“You cannot make progress without making decisions” – Jim Rohn.
This quote makes complete sense when we talk about the economic scenario of India. Countries across the globe were already getting on the list of those that had implemented GST in their economic structures while India was still pondering over the possibilities since 2000. It took 17 years of discussions and reasoning as to why India needed to do away with the contemporary taxes in effect and implement GST into the economy for a better future. Governments changed multiple times over the years, and while several committees and panels favored it, there was opposition as well. Fortunately, a decision was made on Sept 8th, 2016 and as a result GST was implemented on July 1, 2017.
The report card after a year renders the after-effects of GST implementation in a bright light. The government was wise in its decision to recognize numerous GSPs (GST Suvidha Providers) to help taxpayers with their GST compliance. Taxpayers and the Government have both benefited in many ways from an all-round development model, but can we say the same about the Small and Medium Enterprises (SME) of India? Has this change been easy on them, especially when SMEs have always been one of the key drivers behind the GDP of the country? To understand why we are emphasizing on the importance of SMEs and discussing how they have been impacted by the GST regime, let’s delve into some significant facts pertaining to the same:
- 95% of the total industrial units in India comprise of SMEs.
- Next only to agriculture, small and medium enterprises employ about 40% of the country’s total workforce.
- SMEs have a growth rate of over 10%.
- 11% of manufacturing GDP and 24.63% of the service sector GDP is contributed by small and medium enterprises of India.
The bottom line is, SMEs are vital for the country to maintain and strengthen its growth rate on a global scale. Keeping this in mind, the Government has been pushing them forward by bestowing upon them, plentiful conveniences under the GST regime. Expectedly, 71 percent of the surveyed SMEs in India expressed ‘optimism in the economy’.
Positive Impacts of GST on SMEs:
Easy Registration and filing:
GST portal allows for hassle-free online registration within minutes. This ensures timely receipt of the certificate and helps avoid any bureaucratic interference. The portal serves as a one-stop destination for all tax filing requirements.
Higher threshold for registration requirements:
While small and medium scale traders were required to register under VAT if their annual turnover was over INR 5 Lakhs, the GST regime expects them to register only if the turnover is more than INR 20 Lakhs in a year (INR 10 Lakhs in special states). This has made it easier for small industries, especially start-ups, to flourish easily without stressing over the need to register under the time-intensive taxation system and stay focused on their core business.
Reduction of tax burden due to cascading of various indirect taxes:
The unification or subsuming of all the indirect taxes like Excise Duty, Service Tax, CST, VAT, etc. under one common GST has made it easier for start-ups and SMEs to easily understand the system of taxation and comply with the guidelines. It brings transparency and ease of doing business to a greater degree.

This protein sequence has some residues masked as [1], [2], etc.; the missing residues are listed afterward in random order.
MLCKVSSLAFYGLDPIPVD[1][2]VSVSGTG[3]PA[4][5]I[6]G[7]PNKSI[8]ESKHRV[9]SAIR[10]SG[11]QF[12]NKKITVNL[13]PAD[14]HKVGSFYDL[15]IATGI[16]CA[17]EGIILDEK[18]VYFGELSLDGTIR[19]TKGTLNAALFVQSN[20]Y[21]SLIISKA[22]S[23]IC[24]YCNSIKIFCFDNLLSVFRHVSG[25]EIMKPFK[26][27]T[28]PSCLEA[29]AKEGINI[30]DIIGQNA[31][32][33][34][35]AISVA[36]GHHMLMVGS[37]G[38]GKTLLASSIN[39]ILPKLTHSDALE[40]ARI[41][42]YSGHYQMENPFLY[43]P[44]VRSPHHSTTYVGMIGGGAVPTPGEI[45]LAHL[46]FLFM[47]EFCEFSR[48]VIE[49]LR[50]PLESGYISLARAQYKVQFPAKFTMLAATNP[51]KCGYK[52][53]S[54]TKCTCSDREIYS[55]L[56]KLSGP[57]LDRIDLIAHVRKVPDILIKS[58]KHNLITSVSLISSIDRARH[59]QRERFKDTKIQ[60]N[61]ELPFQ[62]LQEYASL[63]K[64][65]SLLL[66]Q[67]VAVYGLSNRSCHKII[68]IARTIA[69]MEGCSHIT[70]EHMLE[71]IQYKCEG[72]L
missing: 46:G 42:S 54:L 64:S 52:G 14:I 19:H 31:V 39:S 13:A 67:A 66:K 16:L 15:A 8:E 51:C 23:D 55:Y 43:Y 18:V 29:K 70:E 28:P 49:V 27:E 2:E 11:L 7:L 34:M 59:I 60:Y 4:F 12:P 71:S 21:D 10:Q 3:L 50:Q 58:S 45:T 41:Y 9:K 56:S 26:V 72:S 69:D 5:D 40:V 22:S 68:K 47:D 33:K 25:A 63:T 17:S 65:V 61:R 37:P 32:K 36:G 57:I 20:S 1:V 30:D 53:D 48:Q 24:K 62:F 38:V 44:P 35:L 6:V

Input Tax Credit:
There is a provision for businesses to collect Input Tax Credit when certain prerequisites are satisfied. This enables the already cash-starved start-ups and small-scale establishments to reclaim part of the taxes they have paid, and invest it back into their business.
Inter-state trade has ceased to be a tedious affair under the GST regime, making it uncomplicated for small-time traders to expand their horizons across the country. The doctrine of having an identical rate across the country has facilitated more and more businesses to trade across the length and breadth of the country. Furthermore, low-cost imports are easy as the rates on imports and exports are now the same. This has also provided them with a level playing field to prove their worth and compete against the mighty giants.
Easy availability of raw materials:
The expulsion of Excise Duty, 2% CST on inter-state sales, and the reduction in freight costs have made it hassle-free for traders to procure raw materials from far-away states at relatively lower costs.
A Mix Bag of Opportunities and Challenges
Rajeev Dimri, Leader, Indirect Tax, BMR & Associates LLP, said that GST throws a mix bag of opportunities and challenges for SMEs to explore. Without a hint of doubt! While there is no dearth of opportunities, there are certain limitations too that come along the way, making the road to glory challenging. Of course, double taxation has been done away with, but manufacturing start-ups have been made to register under GST if their annual turnover exceeds 20 Lakhs whereas earlier they had to pay Excise only if the turnover was over 1.5 Crores. A unique situation arises when a registered business files returns monthly but some of its vendors file returns quarterly under the composition scheme. How is the business expected to match the inputs and avail Input Tax Credit?
In addition, numerous iterations and revisions in the GST laws have left many business-owners baffled and even many CAs confused at times. So many returns to file, so many due dates, and the pain of integrating GST into every aspect of their business activities are sure to vex the SME owners. But nevertheless, reforms are being made to help more SMEs to drive the overall growth of the country and the future holds better prospects.
Addressing all the above, Vayana GSP helps businesses with GST filing and compliance, with utmost simplicity, and exceptional support.